Perhaps the most infamous example of his disregard for the clearance process took place in 2003. Before he gave what was perhaps the single most ill-advised speech of his career (and that’s really saying something, given his track record), a speech that almost single-handedly derailed arms control talks with axis of evil charter member North Korea, he went not to Powell, not to Armitage, not even to Jack Pritchard or Tom Hubbard, the officials responsible for Korea policy. He sought out Assistant Secretary for East Asian and Pacific Affairs James Kelly — who, in what Larry Wilkerson, Powell’s Chief of Staff, calls “a moment of weakness,” approved it.
That’s not how the system works, Mr. Bolton. And despite my horror stories about working within the system, I am not sympathetic to your plight. Like it or not, the Department’s clearance process is designed to prevent loose cannons like you from making an end run around policy. In fact, it is expressly designed to protect “the weak” (e.g. career foreign service officers) when challenged by “the strong” (e.g. high-ranking political appointees).
And for all my dislike of the system, it works. I served in the human rights bureau, which is known inside the department as the “NGO within the building.” We were not (and my successors are not) the most popular folks around, especially in the regional bureaus and embassies, where many folks like to forget to mention pesky issues like human rights when dealing with a given country.
What protected my bureau – and helped us win numerous battles – was the clearance process. The China desk didn’t have the power to ignore human rights. They had to deal with us.
Now think about what John Bolton’s hatred for process means if he actually (God forbid) makes it to Turtle Bay. He didn’t behave himself within the (un)friendly confines of Foggy Bottom. Just imagine how frequently he’ll go off the reservation when he’s in far-away New York.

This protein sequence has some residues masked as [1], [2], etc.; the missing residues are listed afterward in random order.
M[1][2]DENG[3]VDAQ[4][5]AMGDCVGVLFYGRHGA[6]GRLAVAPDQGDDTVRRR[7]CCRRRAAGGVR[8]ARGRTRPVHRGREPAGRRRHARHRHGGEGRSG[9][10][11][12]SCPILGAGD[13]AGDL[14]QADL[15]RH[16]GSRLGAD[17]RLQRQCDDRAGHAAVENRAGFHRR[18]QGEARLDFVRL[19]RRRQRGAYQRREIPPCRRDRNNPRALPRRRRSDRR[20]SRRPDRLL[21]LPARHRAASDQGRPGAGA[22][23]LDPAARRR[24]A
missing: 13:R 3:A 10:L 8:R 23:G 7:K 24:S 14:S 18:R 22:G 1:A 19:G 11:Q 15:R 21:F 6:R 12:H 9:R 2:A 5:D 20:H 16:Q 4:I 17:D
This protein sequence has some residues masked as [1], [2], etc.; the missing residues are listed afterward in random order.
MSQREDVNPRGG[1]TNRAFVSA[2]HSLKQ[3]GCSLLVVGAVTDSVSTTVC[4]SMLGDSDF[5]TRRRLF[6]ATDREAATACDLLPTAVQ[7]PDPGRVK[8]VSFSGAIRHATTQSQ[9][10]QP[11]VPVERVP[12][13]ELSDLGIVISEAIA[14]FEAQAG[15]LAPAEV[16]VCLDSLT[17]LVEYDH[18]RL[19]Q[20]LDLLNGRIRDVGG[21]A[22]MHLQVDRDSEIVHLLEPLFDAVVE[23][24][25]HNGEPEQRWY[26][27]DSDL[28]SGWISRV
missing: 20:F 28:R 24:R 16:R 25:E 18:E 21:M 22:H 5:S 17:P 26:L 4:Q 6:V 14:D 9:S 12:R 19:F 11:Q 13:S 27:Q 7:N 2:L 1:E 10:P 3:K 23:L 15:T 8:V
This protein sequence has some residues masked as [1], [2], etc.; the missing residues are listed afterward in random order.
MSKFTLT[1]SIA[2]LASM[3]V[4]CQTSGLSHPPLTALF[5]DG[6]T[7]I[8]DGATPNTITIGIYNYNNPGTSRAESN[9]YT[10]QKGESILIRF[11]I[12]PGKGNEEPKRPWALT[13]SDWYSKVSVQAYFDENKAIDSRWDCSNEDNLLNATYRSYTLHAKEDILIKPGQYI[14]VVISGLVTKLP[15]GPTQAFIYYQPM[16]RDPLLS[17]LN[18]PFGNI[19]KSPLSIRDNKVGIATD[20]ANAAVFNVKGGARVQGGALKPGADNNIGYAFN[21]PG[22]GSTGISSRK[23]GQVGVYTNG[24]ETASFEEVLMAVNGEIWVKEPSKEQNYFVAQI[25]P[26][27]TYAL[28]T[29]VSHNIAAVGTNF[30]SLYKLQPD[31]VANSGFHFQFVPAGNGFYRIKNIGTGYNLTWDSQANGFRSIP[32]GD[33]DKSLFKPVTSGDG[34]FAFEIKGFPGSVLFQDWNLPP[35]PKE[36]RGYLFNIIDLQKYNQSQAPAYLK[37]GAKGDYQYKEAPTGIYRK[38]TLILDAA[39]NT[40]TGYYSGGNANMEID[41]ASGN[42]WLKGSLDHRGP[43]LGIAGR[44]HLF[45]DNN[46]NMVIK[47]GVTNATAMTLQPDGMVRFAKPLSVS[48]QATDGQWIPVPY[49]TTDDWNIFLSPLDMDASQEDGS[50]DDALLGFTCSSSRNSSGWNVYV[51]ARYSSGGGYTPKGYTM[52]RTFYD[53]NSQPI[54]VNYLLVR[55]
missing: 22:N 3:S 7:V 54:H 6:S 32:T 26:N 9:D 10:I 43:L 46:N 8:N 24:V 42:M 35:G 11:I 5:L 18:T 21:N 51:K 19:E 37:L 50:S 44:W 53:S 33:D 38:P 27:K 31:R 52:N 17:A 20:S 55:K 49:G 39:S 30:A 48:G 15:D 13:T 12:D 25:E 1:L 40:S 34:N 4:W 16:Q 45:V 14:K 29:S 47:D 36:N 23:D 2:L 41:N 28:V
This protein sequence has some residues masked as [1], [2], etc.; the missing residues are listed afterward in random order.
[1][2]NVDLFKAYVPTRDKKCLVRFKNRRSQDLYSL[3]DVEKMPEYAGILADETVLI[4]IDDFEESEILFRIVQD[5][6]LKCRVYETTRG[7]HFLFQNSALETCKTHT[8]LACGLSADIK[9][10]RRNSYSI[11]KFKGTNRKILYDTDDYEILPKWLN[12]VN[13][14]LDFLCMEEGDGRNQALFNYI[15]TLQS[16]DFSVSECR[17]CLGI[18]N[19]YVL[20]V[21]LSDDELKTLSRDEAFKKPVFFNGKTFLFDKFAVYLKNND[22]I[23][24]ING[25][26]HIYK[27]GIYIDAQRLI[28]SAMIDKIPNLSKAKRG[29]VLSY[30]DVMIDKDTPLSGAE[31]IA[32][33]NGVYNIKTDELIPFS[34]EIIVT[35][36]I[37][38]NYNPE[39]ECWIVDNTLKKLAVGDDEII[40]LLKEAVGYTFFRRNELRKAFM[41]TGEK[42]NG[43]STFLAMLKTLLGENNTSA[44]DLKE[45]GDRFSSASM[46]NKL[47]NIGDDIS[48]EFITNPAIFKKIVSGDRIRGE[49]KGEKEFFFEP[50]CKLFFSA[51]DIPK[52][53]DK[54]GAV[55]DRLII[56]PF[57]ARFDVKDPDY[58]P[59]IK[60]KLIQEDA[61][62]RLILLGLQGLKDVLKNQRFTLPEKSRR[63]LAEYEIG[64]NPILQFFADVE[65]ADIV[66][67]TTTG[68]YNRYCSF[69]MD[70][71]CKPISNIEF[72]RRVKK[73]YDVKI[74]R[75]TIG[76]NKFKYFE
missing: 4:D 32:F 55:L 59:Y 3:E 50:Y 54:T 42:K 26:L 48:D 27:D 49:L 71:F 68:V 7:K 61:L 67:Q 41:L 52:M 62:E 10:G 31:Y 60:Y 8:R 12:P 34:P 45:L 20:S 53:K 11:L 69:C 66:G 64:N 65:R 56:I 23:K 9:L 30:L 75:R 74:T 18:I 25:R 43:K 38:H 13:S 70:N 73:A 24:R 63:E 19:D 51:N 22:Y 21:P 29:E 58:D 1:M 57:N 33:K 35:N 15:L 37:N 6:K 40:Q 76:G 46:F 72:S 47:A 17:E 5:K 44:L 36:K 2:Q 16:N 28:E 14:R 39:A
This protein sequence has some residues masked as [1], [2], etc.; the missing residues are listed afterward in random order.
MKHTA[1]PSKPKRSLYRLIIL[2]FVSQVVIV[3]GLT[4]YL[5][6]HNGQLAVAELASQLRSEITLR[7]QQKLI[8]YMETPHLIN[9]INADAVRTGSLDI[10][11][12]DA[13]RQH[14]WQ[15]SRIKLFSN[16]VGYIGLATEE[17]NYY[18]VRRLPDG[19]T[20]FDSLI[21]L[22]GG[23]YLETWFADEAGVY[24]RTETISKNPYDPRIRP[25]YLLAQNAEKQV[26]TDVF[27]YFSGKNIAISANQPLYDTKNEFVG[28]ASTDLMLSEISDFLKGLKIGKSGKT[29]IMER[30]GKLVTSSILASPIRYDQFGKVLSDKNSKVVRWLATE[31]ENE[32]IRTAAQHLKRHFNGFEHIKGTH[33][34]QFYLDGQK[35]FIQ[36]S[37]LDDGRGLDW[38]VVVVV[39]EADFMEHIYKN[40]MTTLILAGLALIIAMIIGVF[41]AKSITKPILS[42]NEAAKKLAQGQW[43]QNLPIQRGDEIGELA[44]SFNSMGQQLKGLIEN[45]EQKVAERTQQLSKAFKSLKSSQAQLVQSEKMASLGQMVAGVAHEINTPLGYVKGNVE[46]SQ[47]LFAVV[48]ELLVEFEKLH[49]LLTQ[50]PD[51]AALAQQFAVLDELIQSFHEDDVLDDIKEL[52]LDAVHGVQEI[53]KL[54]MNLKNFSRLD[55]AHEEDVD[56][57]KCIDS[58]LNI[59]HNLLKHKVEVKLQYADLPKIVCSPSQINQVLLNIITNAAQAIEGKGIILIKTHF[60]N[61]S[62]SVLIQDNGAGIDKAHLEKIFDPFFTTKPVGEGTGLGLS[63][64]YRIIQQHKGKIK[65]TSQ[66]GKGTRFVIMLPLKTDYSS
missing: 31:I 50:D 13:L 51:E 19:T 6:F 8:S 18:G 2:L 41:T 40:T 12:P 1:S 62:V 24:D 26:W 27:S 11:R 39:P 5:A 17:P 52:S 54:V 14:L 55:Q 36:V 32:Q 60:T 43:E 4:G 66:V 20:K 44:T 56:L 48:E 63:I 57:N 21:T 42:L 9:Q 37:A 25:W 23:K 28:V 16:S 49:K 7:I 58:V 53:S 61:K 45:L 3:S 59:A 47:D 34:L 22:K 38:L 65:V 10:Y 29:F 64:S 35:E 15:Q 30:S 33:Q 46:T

Secretary Rice may be thinking she’s outsourcing her John Bolton problem, but the reality is that if he does make it to New York, he will be even worse. It’s no wonder that the Foreign Service (not exactly the most revolutionary body) has almost to a person fought his nomination.
And come on, Mr. Bolton, this can’t be very much fun for you. Wouldn’t you be much happier in a nice little think tank where you can growl to your heart’s content – and without worrying about getting anyone else’s approval?
But if Bolton continues to insist on going to New York – and President Bush accommodates him with a political appointment – I have a suggestion that should make Secretary Rice’s life much easier.
Tell Bolton that before he packs his bags, before he can utter a word in New York, before he can even get back into the Department for meetings, he has to go back to school. Send him to the Foreign Service Institute out in Arlington, which is responsible for teaching junior Foreign Service officers (and political appointees to ambassadorships) the art of diplomacy.
Tell him that if he doesn’t obey his instructors, that if he fails the class, he doesn’t get to go to New York. Tell him that he has to learn to listen to others – even seek their approval, perhaps for the first time in his life.
Maybe then he’ll understand why there’s a clearance process. I doubt it, but it’s worth a try.